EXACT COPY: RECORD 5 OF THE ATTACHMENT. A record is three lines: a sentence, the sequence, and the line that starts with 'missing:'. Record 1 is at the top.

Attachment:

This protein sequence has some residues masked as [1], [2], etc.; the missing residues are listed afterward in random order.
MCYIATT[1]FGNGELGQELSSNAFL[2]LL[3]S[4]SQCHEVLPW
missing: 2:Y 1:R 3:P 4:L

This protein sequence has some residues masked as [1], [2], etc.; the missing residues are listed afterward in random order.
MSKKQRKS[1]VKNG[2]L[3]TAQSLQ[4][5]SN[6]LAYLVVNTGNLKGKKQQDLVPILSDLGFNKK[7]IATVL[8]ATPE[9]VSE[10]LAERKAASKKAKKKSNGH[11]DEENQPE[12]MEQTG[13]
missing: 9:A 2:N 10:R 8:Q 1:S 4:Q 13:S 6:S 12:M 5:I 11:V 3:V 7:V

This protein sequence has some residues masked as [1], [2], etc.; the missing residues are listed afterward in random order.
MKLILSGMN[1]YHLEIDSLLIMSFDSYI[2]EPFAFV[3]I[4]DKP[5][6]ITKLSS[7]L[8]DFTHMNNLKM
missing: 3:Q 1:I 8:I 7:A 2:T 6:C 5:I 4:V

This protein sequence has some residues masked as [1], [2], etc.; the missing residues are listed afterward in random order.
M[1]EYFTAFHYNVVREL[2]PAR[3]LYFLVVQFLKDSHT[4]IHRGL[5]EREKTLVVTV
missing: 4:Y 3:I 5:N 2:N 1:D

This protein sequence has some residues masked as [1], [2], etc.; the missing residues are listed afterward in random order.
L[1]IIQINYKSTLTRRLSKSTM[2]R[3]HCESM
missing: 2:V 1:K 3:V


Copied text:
This protein sequence has some residues masked as [1], [2], etc.; the missing residues are listed afterward in random order.
L[1]IIQINYKSTLTRRLSKSTM[2]R[3]HCESM
missing: 2:V 1:K 3:V